Sometimes having it all leaves you with nothing. In “Foxcatcher,” a superb and sordid tale of great wealth and unfulfilled desires, John DuPont (a fantastic Steve Carell) has millions in the bank and nothing to show for it. He inherited the family fortune but has done nothing of substance himself. So he goes where all millionaire philanthropists go to make their mark: the world of amateur wrestling.
Okay, maybe not. But John’s ability to lure 1984 Olympic Gold Medalist Mark Schultz (Channing Tatum) to his Foxcatcher Farms in Pennsylvania to train is a real coup for DuPont, who fancies himself a wrestling coach and believes providing the training facilities for future Olympic champions makes him both a great leader and a great American. John even invites Mark’s more celebrated brother, fellow Olympic champion Dave Schultz (Mark Ruffalo), to train at Foxcatcher, but Dave declines. Things are great at first as they train for the ’87 world championships and ’88 Seoul Olympics, but jealousy, possessiveness and lack of gratitude soon rear their ugly heads.
At long last, the bloated, self-important, seemingly endless “Hobbit trilogy” has ended. Mercifully. I honestly thought we’d never make it, what with Bilbo and company travelling for what felt like forever in the first film only to say in the end, “Hey, look there way in the distance – that’s where we need to be!” And then there was the inflated second film, which had a cool action sequence down a river but concluded with a lonely, chatty dragon en route to destroying a town we barely know and don’t care about.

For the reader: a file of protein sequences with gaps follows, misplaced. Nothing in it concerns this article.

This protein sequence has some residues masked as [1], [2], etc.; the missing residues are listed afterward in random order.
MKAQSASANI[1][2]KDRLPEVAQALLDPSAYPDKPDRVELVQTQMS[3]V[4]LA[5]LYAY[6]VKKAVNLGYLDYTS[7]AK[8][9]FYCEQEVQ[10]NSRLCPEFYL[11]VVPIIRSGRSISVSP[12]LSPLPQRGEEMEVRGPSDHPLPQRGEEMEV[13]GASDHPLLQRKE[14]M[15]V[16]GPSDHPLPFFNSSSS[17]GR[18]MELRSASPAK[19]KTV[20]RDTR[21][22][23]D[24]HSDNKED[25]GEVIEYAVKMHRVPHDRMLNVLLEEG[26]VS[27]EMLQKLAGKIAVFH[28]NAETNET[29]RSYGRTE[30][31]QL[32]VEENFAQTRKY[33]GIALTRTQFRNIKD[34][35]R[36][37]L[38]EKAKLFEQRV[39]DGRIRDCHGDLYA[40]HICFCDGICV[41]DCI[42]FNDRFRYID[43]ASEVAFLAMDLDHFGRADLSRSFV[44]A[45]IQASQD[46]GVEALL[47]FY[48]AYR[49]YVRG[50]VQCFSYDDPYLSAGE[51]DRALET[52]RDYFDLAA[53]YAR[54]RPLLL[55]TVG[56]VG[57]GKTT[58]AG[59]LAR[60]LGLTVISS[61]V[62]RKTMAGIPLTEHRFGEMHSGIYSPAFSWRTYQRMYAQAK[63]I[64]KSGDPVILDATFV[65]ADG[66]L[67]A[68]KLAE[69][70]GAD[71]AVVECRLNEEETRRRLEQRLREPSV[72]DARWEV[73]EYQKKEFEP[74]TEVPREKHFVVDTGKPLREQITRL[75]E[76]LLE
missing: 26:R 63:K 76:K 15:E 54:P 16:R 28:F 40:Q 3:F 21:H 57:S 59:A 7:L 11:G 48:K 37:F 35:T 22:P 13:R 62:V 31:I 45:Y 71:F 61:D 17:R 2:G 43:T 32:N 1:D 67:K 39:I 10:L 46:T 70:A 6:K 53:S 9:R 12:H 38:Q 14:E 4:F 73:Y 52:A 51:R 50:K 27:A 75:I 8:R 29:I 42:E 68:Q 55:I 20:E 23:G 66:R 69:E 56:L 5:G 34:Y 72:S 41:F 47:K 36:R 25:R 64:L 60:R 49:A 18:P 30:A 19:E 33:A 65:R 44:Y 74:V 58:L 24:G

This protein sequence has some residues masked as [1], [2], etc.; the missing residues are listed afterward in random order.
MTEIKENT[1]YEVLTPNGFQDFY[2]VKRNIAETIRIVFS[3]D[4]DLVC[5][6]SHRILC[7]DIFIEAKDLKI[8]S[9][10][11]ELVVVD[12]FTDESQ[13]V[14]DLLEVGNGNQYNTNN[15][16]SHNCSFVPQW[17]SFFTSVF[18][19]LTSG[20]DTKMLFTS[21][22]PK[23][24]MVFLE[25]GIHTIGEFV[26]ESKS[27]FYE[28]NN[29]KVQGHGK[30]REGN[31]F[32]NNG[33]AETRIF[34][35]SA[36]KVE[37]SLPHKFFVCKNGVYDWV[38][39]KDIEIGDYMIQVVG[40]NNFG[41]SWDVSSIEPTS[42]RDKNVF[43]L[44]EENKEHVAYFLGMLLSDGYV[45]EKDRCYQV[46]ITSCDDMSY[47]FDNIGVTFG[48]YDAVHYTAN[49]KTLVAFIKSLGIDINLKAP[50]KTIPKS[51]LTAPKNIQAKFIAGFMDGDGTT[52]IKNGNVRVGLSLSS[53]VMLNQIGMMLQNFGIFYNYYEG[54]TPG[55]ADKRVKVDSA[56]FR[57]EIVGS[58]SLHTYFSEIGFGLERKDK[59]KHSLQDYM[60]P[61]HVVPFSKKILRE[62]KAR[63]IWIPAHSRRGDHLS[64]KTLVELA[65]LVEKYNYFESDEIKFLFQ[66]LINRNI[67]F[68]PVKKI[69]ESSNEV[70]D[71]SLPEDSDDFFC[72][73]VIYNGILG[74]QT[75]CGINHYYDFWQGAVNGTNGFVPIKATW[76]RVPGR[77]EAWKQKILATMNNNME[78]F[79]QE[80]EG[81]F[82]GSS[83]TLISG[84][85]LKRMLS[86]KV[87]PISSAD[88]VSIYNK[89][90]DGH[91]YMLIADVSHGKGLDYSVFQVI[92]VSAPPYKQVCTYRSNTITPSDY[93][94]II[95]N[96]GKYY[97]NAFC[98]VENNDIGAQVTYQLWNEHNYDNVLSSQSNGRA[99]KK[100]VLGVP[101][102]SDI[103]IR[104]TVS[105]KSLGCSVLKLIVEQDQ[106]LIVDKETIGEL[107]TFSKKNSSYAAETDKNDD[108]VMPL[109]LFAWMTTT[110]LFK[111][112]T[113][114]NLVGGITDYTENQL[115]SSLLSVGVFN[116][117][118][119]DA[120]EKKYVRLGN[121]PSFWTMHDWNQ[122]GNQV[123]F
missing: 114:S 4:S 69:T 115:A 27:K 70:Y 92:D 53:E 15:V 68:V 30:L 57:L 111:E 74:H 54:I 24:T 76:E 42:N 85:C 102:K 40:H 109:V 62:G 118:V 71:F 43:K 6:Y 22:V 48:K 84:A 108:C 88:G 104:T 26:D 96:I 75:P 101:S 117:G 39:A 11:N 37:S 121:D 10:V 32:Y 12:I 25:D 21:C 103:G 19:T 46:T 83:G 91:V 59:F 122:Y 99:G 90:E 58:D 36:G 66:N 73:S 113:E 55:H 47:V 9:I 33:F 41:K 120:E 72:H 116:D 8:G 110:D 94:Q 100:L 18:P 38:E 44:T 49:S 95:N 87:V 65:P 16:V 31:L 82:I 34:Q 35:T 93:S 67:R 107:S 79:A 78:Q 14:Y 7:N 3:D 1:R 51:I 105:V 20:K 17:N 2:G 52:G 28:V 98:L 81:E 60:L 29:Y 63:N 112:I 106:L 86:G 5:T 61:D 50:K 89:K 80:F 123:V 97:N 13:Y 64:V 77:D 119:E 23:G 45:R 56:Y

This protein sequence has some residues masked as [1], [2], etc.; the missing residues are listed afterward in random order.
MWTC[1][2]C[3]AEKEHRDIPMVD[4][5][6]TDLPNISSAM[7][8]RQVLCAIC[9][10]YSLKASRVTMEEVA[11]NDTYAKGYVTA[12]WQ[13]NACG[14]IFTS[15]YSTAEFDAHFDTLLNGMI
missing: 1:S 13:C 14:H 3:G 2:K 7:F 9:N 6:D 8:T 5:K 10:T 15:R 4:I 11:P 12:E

Fittingly, this is where the third “Hobbit” film, “The Battle of the Five Armies,” picks up. Boy does it. For as pathetic as dragon Smaug (voice of Benedict Cumberbatch) was last time, he is equally fearsome this time. Flying over Lake Town – which like its name suggests, exists on stilts in the middle of a lake – with rage and burning it to a crisp, Smaug leaves little behind in one of the most exciting action scenes this year. Seen in IMAX 3D with ear-popping sound, the music, sound effects, shrieking cries, visual effects and cinematography remind us how great director Peter Jackson was on the “Lord of the Rings” trilogy and still can be when he wants to put on a show.
The New Testament has its book of Revelation and the Old Testament has Exodus, and the only task left is determining which is the bigger bag of horseshit. Especially in Ridley Scott's "Exodus: Gods and Kings," parables, the biblical stories which actually teach universal lessons without pretense of historical accuracy, are buried in the bluster of war battles and bloated catastrophes surrounding them. So, you can sit this one comfortably next to "The Passion of the Christ" (2004) as a favorite of Biblical literalists.
And you MUST know that any non-comedy that begins with John Turturro in heavy eyeliner means to torture and enslave you for the next 90 minutes or so. This movie, a horrible misstep in the career of the grandly talented director of "Alien" (1979), "Blade Runner" (1982), "Thelma & Louise" (1991) among other notable works, is a compendium of everything wrong with Hollywood today.
In “Top Five,” Chris Rock plays a comedian who hasn’t made a funny movie in years and now wants to star in serious dramas. I know what you’re thinking and no, this is not meant to parallel Rock’s own career, nor should it be construed as a Meta workshop on his id.
What’s really in play here is Rock wanting to write and direct a comedy on his own terms, and he’s done that with moderate success. Anyone who’s seen Rock’s standup routines knows he can be a hilarious no-holds-barred comedian, and true to form some of the conversations feel like his standup material delivered by two people rather than one. Rock’s voice is so omnipresent, in fact, that it feels like it’s coming from every actors’ mouth with every line. That kind of imprint can be a dangerous thing, but it works to the film’s benefit here.